Leap raises $12 million to expand virtual power plant business


Leap, a provider of software that facilitates virtual power plant access, announced it has secured $12 million in equity financing to scale its business.

The funding round was led by Standard Investments with participation by DNV Ventures and Sustainable Future Ventures. Existing investors including Union Square Ventures, Congruent Ventures and National Grid Partners also joined the round.

The company’s platform enables automated access to energy market participation for battery storage, electric vehicle charging, smart thermostats, energy management systems, and other distributed energy resources like rooftop solar. It helps distributed energy technology providers and operators to earn revenue in demand response and other grid services programs.

“The need for clean, flexible capacity to help balance the strained power grid has never been higher,” said Leap co-founder and chief executive officer Thomas Folker.

Folker said the funds will be used to add features to the platform, grow Leap’s network of technology partners and expand across geographies. Along with a network of over 70 technology partners, Leap has connected over 70,000 customer meters to virtual power plants (VPP) across the United States.

“Distributed energy resources are a growing priority for both consumers and utilities. With Leap’s unique ability to monetize all types of assets — from energy storage to electric vehicles to building management systems — it is a market maker in an increasingly crowded field,” said Standard Investments’ Logan Ashcraft, who was named to Leap’s board of directors.

A study by Boston-based consultancy Brattle Group estimates utilities could save $35 billion by 2033 by focusing on VPPs for supporting peak demand capacity. Brattle Group’s 400 MW resource adequacy study considered a utility with 1.7 million residential customers. The power company had 5.7 GW of gross peak demand and 3.6 GW of net peak demand from solar and wind resources. Its aim was to generate half its electricity from renewables by 2030. The study found VPP peaker usage would be 40% to 60% cheaper than alternatives, including gas peakers and grid-scale batteries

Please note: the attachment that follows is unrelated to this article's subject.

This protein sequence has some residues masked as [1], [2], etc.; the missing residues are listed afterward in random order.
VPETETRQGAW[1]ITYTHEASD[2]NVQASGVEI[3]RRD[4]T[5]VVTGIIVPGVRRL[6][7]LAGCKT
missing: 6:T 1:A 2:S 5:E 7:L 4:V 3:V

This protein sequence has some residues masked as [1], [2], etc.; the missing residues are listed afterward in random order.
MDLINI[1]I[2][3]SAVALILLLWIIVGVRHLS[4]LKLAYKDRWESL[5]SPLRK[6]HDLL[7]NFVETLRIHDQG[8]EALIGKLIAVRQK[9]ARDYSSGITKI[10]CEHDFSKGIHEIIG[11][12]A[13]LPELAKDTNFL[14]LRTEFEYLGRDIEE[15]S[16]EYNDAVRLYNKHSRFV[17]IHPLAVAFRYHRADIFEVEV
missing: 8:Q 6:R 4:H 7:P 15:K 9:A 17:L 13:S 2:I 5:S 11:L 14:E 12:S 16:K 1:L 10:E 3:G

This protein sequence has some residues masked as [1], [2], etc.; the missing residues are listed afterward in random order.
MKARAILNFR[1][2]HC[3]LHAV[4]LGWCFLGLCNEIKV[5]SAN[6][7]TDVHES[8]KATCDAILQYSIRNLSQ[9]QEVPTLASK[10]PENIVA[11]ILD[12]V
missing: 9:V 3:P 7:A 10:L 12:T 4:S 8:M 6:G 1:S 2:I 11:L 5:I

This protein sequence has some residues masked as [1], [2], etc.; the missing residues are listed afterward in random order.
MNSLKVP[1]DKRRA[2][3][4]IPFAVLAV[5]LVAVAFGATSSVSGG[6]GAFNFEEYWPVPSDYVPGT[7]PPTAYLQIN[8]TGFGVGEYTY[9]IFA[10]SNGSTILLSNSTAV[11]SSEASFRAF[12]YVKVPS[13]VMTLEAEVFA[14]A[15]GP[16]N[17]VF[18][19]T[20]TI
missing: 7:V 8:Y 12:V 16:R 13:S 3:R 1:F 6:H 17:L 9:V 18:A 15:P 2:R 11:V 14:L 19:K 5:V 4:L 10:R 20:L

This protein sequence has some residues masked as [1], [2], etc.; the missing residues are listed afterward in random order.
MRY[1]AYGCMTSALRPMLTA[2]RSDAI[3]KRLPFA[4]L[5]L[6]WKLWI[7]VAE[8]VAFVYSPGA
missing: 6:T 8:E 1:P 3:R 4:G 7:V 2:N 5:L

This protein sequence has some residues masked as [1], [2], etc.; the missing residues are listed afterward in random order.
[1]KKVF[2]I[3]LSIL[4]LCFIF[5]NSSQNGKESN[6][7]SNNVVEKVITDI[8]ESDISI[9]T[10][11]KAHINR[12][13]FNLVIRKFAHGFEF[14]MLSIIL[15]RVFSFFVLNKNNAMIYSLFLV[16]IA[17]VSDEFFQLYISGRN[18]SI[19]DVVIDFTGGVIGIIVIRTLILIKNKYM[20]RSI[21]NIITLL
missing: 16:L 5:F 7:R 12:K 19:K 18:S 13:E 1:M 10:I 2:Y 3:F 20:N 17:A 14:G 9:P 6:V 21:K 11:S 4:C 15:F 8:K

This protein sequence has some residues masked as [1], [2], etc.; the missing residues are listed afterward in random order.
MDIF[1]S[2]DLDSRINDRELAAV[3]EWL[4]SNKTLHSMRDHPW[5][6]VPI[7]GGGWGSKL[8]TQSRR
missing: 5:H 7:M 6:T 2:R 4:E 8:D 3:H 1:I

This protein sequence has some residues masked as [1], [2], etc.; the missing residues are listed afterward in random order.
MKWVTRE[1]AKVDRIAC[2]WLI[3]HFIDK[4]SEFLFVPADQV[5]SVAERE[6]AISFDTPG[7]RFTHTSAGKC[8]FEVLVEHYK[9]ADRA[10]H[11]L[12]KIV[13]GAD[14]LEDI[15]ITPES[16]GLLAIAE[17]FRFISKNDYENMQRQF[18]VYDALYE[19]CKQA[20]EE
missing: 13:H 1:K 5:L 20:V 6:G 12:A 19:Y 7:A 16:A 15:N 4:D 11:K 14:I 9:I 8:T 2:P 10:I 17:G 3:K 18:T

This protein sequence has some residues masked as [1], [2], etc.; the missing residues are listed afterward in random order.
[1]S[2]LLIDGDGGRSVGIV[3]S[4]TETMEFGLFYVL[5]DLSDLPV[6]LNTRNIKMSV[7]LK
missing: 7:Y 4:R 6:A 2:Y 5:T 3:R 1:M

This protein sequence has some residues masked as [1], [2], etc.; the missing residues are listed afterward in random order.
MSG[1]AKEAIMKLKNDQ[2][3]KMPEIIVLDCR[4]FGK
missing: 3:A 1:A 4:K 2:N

Brattle Group estimated 60 GW of VPP deployment could meet U.S. resource adequacy needs through 2033 for $15 billion to $35 billion less than the cost of alternatives. That level of VPP deployment could also provide more than $20 billion worth of emissions and resilience benefits over the decade.

“VPPs do more than provide decarbonization and grid services – they increasingly give grid operators a large scale and utility grade alternative to new generation and system buildout, through automated efficiency, capacity support, and non-wire alternatives,” said Jigar Shah, director of Loans Program Office, Department of Energy.

Also read Navigating complex energy markets for VPP participants.

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